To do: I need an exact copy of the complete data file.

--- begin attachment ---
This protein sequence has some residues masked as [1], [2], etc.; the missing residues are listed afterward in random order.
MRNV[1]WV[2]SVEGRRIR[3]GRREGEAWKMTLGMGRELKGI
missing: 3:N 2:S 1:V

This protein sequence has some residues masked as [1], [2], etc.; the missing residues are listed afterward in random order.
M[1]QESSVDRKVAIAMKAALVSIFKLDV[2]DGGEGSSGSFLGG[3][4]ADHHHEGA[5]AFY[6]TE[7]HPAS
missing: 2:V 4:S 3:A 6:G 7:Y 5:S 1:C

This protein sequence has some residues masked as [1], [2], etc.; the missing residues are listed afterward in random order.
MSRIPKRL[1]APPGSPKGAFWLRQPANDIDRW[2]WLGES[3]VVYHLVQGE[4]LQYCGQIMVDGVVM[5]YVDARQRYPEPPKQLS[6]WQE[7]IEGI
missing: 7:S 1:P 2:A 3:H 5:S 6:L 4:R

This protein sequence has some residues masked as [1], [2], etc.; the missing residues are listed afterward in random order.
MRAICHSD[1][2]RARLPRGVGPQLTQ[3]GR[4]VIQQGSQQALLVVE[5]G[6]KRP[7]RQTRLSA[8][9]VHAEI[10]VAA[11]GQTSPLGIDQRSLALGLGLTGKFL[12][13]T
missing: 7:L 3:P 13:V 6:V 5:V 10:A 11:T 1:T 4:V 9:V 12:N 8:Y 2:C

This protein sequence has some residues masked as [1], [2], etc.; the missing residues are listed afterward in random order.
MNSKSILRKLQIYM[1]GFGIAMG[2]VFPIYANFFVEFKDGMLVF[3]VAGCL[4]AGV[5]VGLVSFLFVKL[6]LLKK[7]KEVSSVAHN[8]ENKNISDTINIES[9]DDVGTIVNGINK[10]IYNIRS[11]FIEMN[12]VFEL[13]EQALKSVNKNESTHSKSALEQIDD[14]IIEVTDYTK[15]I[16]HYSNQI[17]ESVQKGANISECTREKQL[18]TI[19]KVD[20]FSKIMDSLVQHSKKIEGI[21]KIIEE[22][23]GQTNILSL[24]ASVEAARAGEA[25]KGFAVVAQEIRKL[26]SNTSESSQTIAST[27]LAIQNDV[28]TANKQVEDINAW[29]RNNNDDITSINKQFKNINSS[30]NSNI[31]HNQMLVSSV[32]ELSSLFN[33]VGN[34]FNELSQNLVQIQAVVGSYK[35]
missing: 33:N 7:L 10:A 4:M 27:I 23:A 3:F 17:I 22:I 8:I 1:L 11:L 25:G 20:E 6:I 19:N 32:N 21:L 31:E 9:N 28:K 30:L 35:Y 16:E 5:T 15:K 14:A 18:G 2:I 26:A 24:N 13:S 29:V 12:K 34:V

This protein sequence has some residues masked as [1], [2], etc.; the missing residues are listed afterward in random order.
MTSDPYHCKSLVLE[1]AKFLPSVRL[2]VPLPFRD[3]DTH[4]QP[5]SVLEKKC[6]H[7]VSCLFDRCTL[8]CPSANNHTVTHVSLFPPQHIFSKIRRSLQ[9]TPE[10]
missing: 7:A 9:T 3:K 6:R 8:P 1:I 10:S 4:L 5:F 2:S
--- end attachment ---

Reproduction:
This protein sequence has some residues masked as [1], [2], etc.; the missing residues are listed afterward in random order.
MRNV[1]WV[2]SVEGRRIR[3]GRREGEAWKMTLGMGRELKGI
missing: 3:N 2:S 1:V

This protein sequence has some residues masked as [1], [2], etc.; the missing residues are listed afterward in random order.
M[1]QESSVDRKVAIAMKAALVSIFKLDV[2]DGGEGSSGSFLGG[3][4]ADHHHEGA[5]AFY[6]TE[7]HPAS
missing: 2:V 4:S 3:A 6:G 7:Y 5:S 1:C

This protein sequence has some residues masked as [1], [2], etc.; the missing residues are listed afterward in random order.
MSRIPKRL[1]APPGSPKGAFWLRQPANDIDRW[2]WLGES[3]VVYHLVQGE[4]LQYCGQIMVDGVVM[5]YVDARQRYPEPPKQLS[6]WQE[7]IEGI
missing: 7:S 1:P 2:A 3:H 5:S 6:L 4:R

This protein sequence has some residues masked as [1], [2], etc.; the missing residues are listed afterward in random order.
MRAICHSD[1][2]RARLPRGVGPQLTQ[3]GR[4]VIQQGSQQALLVVE[5]G[6]KRP[7]RQTRLSA[8][9]VHAEI[10]VAA[11]GQTSPLGIDQRSLALGLGLTGKFL[12][13]T
missing: 7:L 3:P 13:V 6:V 5:V 10:A 11:T 1:T 4:V 9:V 12:N 8:Y 2:C

This protein sequence has some residues masked as [1], [2], etc.; the missing residues are listed afterward in random order.
MNSKSILRKLQIYM[1]GFGIAMG[2]VFPIYANFFVEFKDGMLVF[3]VAGCL[4]AGV[5]VGLVSFLFVKL[6]LLKK[7]KEVSSVAHN[8]ENKNISDTINIES[9]DDVGTIVNGINK[10]IYNIRS[11]FIEMN[12]VFEL[13]EQALKSVNKNESTHSKSALEQIDD[14]IIEVTDYTK[15]I[16]HYSNQI[17]ESVQKGANISECTREKQL[18]TI[19]KVD[20]FSKIMDSLVQHSKKIEGI[21]KIIEE[22][23]GQTNILSL[24]ASVEAARAGEA[25]KGFAVVAQEIRKL[26]SNTSESSQTIAST[27]LAIQNDV[28]TANKQVEDINAW[29]RNNNDDITSINKQFKNINSS[30]NSNI[31]HNQMLVSSV[32]ELSSLFN[33]VGN[34]FNELSQNLVQIQAVVGSYK[35]
missing: 33:N 7:L 10:A 4:M 27:I 23:A 3:F 17:I 22:I 8:I 1:L 11:L 25:G 20:E 6:I 19:N 32:N 21:L 31:E 9:N 28:K 30:L 35:Y 16:E 5:T 15:K 14:A 18:G 2:I 26:A 24:N 13:S 29:V 12:K 34:V

This protein sequence has some residues masked as [1], [2], etc.; the missing residues are listed afterward in random order.
MTSDPYHCKSLVLE[1]AKFLPSVRL[2]VPLPFRD[3]DTH[4]QP[5]SVLEKKC[6]H[7]VSCLFDRCTL[8]CPSANNHTVTHVSLFPPQHIFSKIRRSLQ[9]TPE[10]
missing: 7:A 9:T 3:K 6:R 8:P 1:I 10:S 4:L 5:F 2:S